Bandits' ticket campaign called a rousing success

September 16, 1995|By Steven Kivinski | Steven Kivinski,Contributing Writer

Their season opener is nearly a month away and their roster is yet to be filled, but the Bandits are exceeding the expectations of those responsible for bringing the American Hockey League back to Baltimore.

a,4 "The phones have been ringing like crazy and there was a line here yesterday for tickets, so we have great reason to be optimistic," said Robert Teck, co-owner of the Bandits.

"Our season-ticket sales so far have exceeded any ticket sales in the history of Baltimore hockey and group sales are well ahead of our projections."

The team has sold more than 1,500 season-ticket plans and Teck appears extremely pleased with the opening stages of his club's $1 million advertising campaign.

"There's a real effort being made to get the message out and we know that you can't be successful if people don't know you exist," said Teck, whose team is spreading the word via newspaper ads, billboards, radio spots and soon-to-come television commercials.

"We want to be as visible as possible. The key to the success of any athletic franchise is visibility -- getting in people's faces, if you will, and letting them know you exist."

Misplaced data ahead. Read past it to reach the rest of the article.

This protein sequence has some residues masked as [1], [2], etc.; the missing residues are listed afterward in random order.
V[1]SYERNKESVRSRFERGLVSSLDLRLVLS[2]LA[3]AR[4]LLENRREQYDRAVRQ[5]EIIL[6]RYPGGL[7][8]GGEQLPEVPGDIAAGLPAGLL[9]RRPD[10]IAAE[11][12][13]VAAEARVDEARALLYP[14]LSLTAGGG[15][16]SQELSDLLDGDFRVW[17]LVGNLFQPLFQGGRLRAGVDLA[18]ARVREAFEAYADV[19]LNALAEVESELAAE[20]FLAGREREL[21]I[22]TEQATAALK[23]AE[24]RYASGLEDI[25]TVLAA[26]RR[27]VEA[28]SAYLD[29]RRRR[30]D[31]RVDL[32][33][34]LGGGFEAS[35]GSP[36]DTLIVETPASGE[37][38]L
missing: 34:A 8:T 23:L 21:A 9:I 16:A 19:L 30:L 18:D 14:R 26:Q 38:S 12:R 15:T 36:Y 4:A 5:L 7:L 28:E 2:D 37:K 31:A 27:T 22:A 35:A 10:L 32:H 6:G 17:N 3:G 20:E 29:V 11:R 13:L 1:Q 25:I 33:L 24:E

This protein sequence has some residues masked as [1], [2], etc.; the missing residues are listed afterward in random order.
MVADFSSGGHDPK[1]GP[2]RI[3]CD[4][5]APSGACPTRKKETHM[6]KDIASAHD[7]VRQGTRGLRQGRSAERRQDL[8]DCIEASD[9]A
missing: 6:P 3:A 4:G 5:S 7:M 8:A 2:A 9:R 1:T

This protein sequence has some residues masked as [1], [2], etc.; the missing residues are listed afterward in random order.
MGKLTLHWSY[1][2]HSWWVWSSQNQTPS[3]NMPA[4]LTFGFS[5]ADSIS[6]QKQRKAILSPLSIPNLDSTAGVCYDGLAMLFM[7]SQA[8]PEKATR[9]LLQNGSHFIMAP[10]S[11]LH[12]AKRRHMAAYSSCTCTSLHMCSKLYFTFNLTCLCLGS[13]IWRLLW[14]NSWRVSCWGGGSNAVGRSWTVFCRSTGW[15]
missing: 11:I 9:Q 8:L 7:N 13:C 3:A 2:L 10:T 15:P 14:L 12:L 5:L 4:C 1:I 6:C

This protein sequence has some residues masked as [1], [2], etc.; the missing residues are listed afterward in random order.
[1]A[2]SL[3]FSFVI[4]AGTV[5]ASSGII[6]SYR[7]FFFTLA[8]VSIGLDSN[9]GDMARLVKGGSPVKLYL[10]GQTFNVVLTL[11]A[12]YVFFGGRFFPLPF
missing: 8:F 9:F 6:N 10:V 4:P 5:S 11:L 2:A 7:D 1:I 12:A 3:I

Sherrie Petti, formerly a regional sales manager for the Washington Capitals and now director of ticket sales for the Bandits, attributes the team's early success on tickets to an underrated demand for the sport and a wide range of ticket prices.

"We're doing far better than the Skipjacks ever did," said Petti, referring to Baltimore's former AHL team, which moved to Portland, Maine, in 1993. "The phones have been ringing constantly and we're especially encouraged by our group ticket sales."

Petti said the team already is close to selling out the Baltimore Arena for its Oct. 6 season opener against the Carolina Monarchs, and the club also expects a substantial crowd when it plays host to Hershey in a preseason game Sept. 30.

While the Bandits' business office is busy trying to sell hockey, the team's coaching staff has been evaluating players and trying to figure out who will be representing Baltimore on the ice and who may be playing for the Anaheim Mighty Ducks, the team's NHL affiliate.

Baltimore assistant coach Mike Gibbons, who recently returned from Europe, where he took a team of 14 "potential Mighty Ducks or Bandits," said Bandits coach Walt Kyle, and his staff have been surprised by some players and disappointed by others.

"Overall, the staff is excited about the talent, but there are still a few players who aren't ready to be Bandits," said Gibbons. "There's a lot of nervous optimism around here."

For information on group or season tickets, call the Bandits' hot line at (410) 528-0200. Tickets to individual games are available through Ticketmaster at (410) 481-SEAT.

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